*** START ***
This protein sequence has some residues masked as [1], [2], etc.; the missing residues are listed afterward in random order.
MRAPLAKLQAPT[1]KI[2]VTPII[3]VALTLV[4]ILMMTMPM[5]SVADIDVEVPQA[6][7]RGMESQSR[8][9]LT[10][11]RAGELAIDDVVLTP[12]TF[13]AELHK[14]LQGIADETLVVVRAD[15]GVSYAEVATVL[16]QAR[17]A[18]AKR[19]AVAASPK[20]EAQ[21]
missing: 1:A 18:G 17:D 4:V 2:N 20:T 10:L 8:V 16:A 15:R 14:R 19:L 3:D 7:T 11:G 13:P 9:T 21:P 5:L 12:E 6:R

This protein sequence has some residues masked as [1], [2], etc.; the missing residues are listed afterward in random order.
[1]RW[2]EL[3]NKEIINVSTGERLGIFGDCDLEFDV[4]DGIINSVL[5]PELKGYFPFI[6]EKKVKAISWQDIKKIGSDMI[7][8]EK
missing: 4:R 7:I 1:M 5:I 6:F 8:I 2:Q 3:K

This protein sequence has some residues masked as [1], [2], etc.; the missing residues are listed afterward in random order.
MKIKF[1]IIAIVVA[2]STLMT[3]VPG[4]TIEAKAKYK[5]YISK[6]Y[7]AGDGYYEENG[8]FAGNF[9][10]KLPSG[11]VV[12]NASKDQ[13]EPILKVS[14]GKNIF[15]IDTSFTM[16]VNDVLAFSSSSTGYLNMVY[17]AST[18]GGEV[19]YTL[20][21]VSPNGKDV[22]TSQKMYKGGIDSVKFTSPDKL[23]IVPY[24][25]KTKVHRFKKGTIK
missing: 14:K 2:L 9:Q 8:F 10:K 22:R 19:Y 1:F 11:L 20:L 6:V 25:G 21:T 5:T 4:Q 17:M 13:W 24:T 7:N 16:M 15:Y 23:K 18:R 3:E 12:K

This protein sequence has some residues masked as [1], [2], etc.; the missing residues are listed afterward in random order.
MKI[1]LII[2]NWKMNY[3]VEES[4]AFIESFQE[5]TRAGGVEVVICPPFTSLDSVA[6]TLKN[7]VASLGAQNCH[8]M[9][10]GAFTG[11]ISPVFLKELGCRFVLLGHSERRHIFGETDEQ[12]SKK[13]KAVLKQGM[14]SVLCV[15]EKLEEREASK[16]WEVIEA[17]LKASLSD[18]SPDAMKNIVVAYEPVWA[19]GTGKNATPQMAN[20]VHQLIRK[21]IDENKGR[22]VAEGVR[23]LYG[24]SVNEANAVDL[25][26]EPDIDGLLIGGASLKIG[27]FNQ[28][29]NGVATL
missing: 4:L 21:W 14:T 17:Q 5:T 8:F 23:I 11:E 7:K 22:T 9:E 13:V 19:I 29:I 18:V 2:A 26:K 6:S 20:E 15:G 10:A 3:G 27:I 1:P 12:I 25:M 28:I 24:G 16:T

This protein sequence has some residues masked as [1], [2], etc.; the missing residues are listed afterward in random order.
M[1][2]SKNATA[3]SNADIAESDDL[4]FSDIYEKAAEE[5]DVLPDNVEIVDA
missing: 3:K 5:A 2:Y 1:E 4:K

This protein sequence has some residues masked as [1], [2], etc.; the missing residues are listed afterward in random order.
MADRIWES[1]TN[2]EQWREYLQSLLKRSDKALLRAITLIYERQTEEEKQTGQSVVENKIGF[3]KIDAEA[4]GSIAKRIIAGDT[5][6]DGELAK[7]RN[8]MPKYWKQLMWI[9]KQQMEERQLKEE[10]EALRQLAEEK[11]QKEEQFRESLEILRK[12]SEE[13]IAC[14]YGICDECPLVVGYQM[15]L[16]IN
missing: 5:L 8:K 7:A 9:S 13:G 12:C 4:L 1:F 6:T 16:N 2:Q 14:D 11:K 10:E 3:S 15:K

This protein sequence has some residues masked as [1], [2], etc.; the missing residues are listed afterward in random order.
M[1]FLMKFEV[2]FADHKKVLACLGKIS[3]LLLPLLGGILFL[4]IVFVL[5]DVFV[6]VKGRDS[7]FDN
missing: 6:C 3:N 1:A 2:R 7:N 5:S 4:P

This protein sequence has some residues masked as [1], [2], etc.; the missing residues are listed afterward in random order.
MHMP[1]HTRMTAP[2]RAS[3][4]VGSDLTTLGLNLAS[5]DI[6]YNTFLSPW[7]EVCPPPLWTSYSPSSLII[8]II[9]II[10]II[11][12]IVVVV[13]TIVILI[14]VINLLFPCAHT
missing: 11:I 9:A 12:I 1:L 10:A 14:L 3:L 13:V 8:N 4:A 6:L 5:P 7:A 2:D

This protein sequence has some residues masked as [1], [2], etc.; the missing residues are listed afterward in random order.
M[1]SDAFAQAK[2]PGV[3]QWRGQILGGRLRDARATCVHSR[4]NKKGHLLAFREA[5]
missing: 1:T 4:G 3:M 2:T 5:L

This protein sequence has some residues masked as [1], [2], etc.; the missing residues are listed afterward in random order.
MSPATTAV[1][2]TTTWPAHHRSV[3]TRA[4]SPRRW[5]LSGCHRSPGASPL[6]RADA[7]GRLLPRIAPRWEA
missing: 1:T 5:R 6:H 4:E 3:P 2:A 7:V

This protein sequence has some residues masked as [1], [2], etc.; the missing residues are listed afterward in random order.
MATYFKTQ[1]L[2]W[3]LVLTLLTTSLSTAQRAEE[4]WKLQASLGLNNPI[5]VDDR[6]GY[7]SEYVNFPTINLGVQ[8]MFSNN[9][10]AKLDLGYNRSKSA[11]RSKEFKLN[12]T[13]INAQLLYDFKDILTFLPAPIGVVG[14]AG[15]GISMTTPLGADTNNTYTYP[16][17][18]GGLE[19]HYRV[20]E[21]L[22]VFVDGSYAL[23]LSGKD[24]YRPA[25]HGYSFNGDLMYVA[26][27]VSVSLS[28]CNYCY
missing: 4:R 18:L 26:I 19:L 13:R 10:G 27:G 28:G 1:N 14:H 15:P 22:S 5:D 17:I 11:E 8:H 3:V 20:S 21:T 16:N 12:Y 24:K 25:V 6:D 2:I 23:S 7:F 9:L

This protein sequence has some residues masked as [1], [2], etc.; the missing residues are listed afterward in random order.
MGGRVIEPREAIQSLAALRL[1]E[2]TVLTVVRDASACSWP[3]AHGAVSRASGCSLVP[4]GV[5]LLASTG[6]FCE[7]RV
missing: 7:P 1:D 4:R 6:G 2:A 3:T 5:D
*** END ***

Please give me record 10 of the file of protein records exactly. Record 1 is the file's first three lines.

This protein sequence has some residues masked as [1], [2], etc.; the missing residues are listed afterward in random order.
MSPATTAV[1][2]TTTWPAHHRSV[3]TRA[4]SPRRW[5]LSGCHRSPGASPL[6]RADA[7]GRLLPRIAPRWEA
missing: 1:T 5:R 6:H 4:E 3:P 2:A 7:V